More evening events planned for Ipswich museums after success of Cake & Revolution WI take-over

(L-R): Abigail Harper (president of Cake & Revolution), Miranda Acres (events team), Sue Hagley (tre

(L-R): Abigail Harper (president of Cake & Revolution), Miranda Acres (events team), Sue Hagley (treasurer), Victoria Norfolk (events team), and Amanda Glasper (events team) Picture: Andy Hussey - Credit: Andy Hussey

Crowds of finely dressed guests with a glass of bubbly in hand gathered among historic artefacts and a life-sized woolly mammoth while belly dancers twirled and music blasted from a DJ overhead.

Hara Tribal belly dancers perform amongst the audience at Ipswich Museum. Picture: Andy Hussey

Hara Tribal belly dancers perform amongst the audience at Ipswich Museum. Picture: Andy Hussey - Credit: Andy Hussey

Ipswich Museum, a site for visiting schoolchildren and interested tourists by day, transformed into a thriving entertainment venue for the night thanks to Cake & Revolution Women’s Institute.

The group, which was formed in Ipswich six months ago, won a competition to take over the building for one evening to run an event of their choosing, beating dozens of hopeful community organisations.

Gail Minter support Cake & Revolution WI at museum event. Picture: Andy Hussey

Gail Minter support Cake & Revolution WI at museum event. Picture: Andy Hussey - Credit: Andy Hussey

The women opted for a black-tie affair with an array of talented female performers, lashings of cake made by WI members, a silent auction and guided tours of the museum.’

The event not only raised £4,000 for Lighthouse Women’s Aid, but also boosted the profile of this educational space.

Soloist Bessie Turner during her set at the Cake & Revolution take-over of Ipswich Museum. Picture:

Soloist Bessie Turner during her set at the Cake & Revolution take-over of Ipswich Museum. Picture: Andy Hussey - Credit: Andy Hussey


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James Steward, Ipswich Museums manager, said: “It was a great success, with 300 plus paying guests in the museum in the evening.

“It’s great to see the museum used in this way and for a fantastic cause.”

Burlesque Jems wow the crowds at Ipswich Museum. Picture: Andy Hussey

Burlesque Jems wow the crowds at Ipswich Museum. Picture: Andy Hussey - Credit: Andy Hussey

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It’s a craze that’s sweeping across the UK right now - unlocking a cultural building after-hours for a social occasion.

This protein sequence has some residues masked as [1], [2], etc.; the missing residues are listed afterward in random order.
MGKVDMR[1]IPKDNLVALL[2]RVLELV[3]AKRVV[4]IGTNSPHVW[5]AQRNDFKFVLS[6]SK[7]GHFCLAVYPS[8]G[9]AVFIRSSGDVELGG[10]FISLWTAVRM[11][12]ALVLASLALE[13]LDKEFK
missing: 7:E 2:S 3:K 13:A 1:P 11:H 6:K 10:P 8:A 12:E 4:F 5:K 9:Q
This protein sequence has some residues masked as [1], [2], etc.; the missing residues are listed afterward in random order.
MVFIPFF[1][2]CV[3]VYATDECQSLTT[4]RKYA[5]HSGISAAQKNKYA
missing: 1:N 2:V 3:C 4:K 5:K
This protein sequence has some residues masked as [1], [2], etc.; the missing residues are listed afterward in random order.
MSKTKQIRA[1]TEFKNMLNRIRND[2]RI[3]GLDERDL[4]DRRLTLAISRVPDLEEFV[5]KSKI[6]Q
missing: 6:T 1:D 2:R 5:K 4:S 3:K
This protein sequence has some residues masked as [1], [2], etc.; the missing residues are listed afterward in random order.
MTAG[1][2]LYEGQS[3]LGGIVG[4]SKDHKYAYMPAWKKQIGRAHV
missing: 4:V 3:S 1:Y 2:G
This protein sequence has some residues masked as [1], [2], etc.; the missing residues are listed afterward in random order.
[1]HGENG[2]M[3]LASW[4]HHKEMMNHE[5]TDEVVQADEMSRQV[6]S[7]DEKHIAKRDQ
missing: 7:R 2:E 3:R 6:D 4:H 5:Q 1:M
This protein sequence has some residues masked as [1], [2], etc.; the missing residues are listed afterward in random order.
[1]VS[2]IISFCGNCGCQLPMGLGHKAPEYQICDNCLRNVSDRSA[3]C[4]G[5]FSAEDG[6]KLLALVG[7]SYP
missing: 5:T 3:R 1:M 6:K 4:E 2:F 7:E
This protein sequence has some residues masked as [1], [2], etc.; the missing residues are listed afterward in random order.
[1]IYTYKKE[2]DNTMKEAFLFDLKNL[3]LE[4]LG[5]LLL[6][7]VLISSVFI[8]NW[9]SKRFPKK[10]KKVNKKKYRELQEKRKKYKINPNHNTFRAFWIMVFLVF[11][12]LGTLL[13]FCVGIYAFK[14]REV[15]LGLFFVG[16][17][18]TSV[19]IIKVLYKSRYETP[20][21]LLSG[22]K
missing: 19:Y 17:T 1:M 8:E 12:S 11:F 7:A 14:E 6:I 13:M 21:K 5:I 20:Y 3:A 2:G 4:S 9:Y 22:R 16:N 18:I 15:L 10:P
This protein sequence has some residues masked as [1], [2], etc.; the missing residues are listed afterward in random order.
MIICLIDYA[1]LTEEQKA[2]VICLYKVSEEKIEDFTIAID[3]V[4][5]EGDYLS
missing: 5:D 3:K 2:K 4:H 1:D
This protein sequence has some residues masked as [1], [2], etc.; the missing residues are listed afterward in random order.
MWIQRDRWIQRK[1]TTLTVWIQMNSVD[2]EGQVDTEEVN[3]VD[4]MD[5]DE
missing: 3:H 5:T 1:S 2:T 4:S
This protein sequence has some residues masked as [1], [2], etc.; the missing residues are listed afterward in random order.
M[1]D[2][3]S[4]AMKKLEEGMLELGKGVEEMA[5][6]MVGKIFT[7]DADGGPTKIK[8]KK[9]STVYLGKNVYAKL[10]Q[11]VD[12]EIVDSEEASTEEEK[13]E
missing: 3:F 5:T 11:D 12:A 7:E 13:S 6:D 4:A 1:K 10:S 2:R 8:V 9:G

Next month Christchurch Mansion will host its first gin festival, with music, merriment and a chance to drop into the latest art exhibition.

Laura Squirrell from Lighthouse Women's Aid, for which the event was raising money. Picture: Andy Hu

Laura Squirrell from Lighthouse Women's Aid, for which the event was raising money. Picture: Andy Hussey - Credit: Andy Hussey

Mr Steward added: “We are open to ideas of how to use the sites in different ways and for people to engage with the museums outside of traditional opening hours. We will be putting invitations out to groups to submit ideas in the future.”

The events committee of Cake & Revolution - made up of Miranda Acres, Victoria Norfolk and Amanda Glasper - managed to organise the night and sell all 350 tickets in just three weeks.

DJ for the night, Tallulah Goodtimes. Picture: Andy Hussey

DJ for the night, Tallulah Goodtimes. Picture: Andy Hussey - Credit: Andy Hussey

Ms Acres said: “It was absolutely amazing.”

The women are already planning their next big public function - scheduled for a date in June - to be held in another iconic Ipswich building and collecting money for charity. Full details will be revealed in due course.

One of the impressive offerings baked by the Cake & Revolution WI members at the Ipswich Museum take

One of the impressive offerings baked by the Cake & Revolution WI members at the Ipswich Museum take-over. Picture: Andy Hussey - Credit: Andy Hussey

In the short time since its launch, Cake & Revolution has reached its capacity of 100 members, and now has a waiting list of 40 to 50 women.

Talks are underway about a new Ipswich WI group forming, proving there is still an appetite for the century-old organisation.

“What that says to me is Ipswich women are fabulous and they do want to make a difference,” Ms Acres said.

“It’s about empowering, educating and inspiring women and I think now seeing what we are capable of doing in just six months that has inspired other women to think ‘I could be part of that’.”

Prizes up for grabs in the silent auction were:

• ‘Dine out for a month experience’ - donated by Arbor House, Woolpack, Cult Cafe and Aqua Eight

• ‘Exclusive theatre experience’ - donated by New Wolsey Theatre

• ‘Boutique experience and styling session’ - donated by Deja Vu Boutique

• ‘£500 women’s clothes voucher’ - donated by Coes

• ‘Limited edition art’ - donated by Jonathan Boast, artist in residence at Ipswich Museum Art Gallery

• ‘Show and drinks experience’ - donated by Ipswich Regent and Spread Eagle pub

• ‘’Who do you think you are’ experience’ donated by Anglia Research Services

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